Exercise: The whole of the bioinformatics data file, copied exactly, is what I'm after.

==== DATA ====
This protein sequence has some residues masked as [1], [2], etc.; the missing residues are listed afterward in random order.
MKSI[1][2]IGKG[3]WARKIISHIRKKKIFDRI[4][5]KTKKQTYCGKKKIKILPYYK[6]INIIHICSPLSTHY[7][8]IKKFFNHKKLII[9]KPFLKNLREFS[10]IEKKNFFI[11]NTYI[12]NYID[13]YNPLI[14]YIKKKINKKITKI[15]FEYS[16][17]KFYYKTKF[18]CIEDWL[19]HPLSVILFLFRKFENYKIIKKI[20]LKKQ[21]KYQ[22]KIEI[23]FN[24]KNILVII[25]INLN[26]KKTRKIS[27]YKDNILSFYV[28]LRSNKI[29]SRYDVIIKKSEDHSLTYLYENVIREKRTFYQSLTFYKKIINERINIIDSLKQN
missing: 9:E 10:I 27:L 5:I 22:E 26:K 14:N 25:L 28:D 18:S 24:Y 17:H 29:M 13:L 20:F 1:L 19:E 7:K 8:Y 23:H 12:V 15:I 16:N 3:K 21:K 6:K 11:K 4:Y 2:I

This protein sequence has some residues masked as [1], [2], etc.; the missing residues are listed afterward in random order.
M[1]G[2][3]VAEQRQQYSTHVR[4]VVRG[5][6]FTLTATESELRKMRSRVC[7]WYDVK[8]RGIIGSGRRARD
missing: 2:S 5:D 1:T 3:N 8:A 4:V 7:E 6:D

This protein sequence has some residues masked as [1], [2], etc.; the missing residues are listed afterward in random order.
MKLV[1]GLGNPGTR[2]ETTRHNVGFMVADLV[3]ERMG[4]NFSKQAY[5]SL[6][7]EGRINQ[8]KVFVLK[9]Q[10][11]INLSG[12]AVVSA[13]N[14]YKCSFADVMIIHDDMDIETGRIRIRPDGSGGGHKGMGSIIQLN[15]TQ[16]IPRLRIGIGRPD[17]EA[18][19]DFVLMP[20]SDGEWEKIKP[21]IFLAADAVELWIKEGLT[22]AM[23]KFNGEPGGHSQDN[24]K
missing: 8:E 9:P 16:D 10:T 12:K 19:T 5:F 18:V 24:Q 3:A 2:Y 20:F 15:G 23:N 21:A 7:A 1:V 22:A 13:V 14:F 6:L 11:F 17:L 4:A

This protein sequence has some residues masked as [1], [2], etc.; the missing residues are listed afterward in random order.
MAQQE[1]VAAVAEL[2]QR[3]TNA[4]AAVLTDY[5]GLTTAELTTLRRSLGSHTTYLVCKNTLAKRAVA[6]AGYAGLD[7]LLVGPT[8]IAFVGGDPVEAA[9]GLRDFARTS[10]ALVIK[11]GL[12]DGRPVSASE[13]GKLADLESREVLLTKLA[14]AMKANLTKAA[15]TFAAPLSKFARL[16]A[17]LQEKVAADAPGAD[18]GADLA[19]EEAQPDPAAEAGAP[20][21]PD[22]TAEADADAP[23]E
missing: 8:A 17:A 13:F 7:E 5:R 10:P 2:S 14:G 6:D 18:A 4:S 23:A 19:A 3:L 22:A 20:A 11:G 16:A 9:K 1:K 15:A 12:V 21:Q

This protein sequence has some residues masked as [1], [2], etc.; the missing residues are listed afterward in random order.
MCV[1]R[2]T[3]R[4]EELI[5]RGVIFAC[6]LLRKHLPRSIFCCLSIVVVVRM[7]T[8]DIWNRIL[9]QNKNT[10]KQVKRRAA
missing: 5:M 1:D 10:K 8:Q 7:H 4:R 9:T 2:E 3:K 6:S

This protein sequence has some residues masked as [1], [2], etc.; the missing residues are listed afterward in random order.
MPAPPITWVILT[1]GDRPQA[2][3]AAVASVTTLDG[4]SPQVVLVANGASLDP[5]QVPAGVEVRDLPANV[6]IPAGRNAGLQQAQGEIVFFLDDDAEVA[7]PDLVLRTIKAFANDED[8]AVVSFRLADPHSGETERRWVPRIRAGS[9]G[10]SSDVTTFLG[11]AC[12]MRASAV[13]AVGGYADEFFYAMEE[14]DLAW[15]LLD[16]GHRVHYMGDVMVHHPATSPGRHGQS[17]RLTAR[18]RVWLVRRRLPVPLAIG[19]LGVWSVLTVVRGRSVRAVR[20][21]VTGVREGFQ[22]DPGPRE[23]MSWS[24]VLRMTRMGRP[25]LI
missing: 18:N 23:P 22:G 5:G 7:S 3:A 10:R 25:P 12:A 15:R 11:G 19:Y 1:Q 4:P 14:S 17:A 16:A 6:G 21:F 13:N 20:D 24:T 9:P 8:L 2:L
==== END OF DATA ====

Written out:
This protein sequence has some residues masked as [1], [2], etc.; the missing residues are listed afterward in random order.
MKSI[1][2]IGKG[3]WARKIISHIRKKKIFDRI[4][5]KTKKQTYCGKKKIKILPYYK[6]INIIHICSPLSTHY[7][8]IKKFFNHKKLII[9]KPFLKNLREFS[10]IEKKNFFI[11]NTYI[12]NYID[13]YNPLI[14]YIKKKINKKITKI[15]FEYS[16][17]KFYYKTKF[18]CIEDWL[19]HPLSVILFLFRKFENYKIIKKI[20]LKKQ[21]KYQ[22]KIEI[23]FN[24]KNILVII[25]INLN[26]KKTRKIS[27]YKDNILSFYV[28]LRSNKI[29]SRYDVIIKKSEDHSLTYLYENVIREKRTFYQSLTFYKKIINERINIIDSLKQN
missing: 9:E 10:I 27:L 5:I 22:E 26:K 14:N 25:L 28:D 18:S 24:Y 17:H 29:M 13:L 20:F 1:L 19:E 7:K 8:Y 23:H 12:V 15:I 16:N 3:K 21:K 6:K 11:K 4:Y 2:I

This protein sequence has some residues masked as [1], [2], etc.; the missing residues are listed afterward in random order.
M[1]G[2][3]VAEQRQQYSTHVR[4]VVRG[5][6]FTLTATESELRKMRSRVC[7]WYDVK[8]RGIIGSGRRARD
missing: 2:S 5:D 1:T 3:N 8:A 4:V 7:E 6:D

This protein sequence has some residues masked as [1], [2], etc.; the missing residues are listed afterward in random order.
MKLV[1]GLGNPGTR[2]ETTRHNVGFMVADLV[3]ERMG[4]NFSKQAY[5]SL[6][7]EGRINQ[8]KVFVLK[9]Q[10][11]INLSG[12]AVVSA[13]N[14]YKCSFADVMIIHDDMDIETGRIRIRPDGSGGGHKGMGSIIQLN[15]TQ[16]IPRLRIGIGRPD[17]EA[18][19]DFVLMP[20]SDGEWEKIKP[21]IFLAADAVELWIKEGLT[22]AM[23]KFNGEPGGHSQDN[24]K
missing: 8:E 9:P 16:D 10:T 12:K 19:T 5:F 18:V 24:Q 3:A 2:Y 20:F 15:G 23:N 21:A 7:A 1:V 22:A 13:V 14:F 6:L 11:F 17:L 4:A

This protein sequence has some residues masked as [1], [2], etc.; the missing residues are listed afterward in random order.
MAQQE[1]VAAVAEL[2]QR[3]TNA[4]AAVLTDY[5]GLTTAELTTLRRSLGSHTTYLVCKNTLAKRAVA[6]AGYAGLD[7]LLVGPT[8]IAFVGGDPVEAA[9]GLRDFARTS[10]ALVIK[11]GL[12]DGRPVSASE[13]GKLADLESREVLLTKLA[14]AMKANLTKAA[15]TFAAPLSKFARL[16]A[17]LQEKVAADAPGAD[18]GADLA[19]EEAQPDPAAEAGAP[20][21]PD[22]TAEADADAP[23]E
missing: 8:A 17:A 13:F 7:E 5:R 10:P 2:S 14:G 6:D 18:A 4:S 23:A 19:A 3:L 22:A 20:A 11:G 16:A 9:K 1:K 15:A 12:V 21:Q

This protein sequence has some residues masked as [1], [2], etc.; the missing residues are listed afterward in random order.
MCV[1]R[2]T[3]R[4]EELI[5]RGVIFAC[6]LLRKHLPRSIFCCLSIVVVVRM[7]T[8]DIWNRIL[9]QNKNT[10]KQVKRRAA
missing: 5:M 1:D 10:K 8:Q 7:H 4:R 9:T 2:E 3:K 6:S

This protein sequence has some residues masked as [1], [2], etc.; the missing residues are listed afterward in random order.
MPAPPITWVILT[1]GDRPQA[2][3]AAVASVTTLDG[4]SPQVVLVANGASLDP[5]QVPAGVEVRDLPANV[6]IPAGRNAGLQQAQGEIVFFLDDDAEVA[7]PDLVLRTIKAFANDED[8]AVVSFRLADPHSGETERRWVPRIRAGS[9]G[10]SSDVTTFLG[11]AC[12]MRASAV[13]AVGGYADEFFYAMEE[14]DLAW[15]LLD[16]GHRVHYMGDVMVHHPATSPGRHGQS[17]RLTAR[18]RVWLVRRRLPVPLAIG[19]LGVWSVLTVVRGRSVRAVR[20][21]VTGVREGFQ[22]DPGPRE[23]MSWS[24]VLRMTRMGRP[25]LI
missing: 18:N 23:P 22:G 5:G 7:S 3:A 10:R 25:P 12:A 15:R 11:G 19:Y 1:Q 4:P 14:S 17:A 16:A 6:G 21:F 13:N 20:D 24:T 9:P 8:L 2:L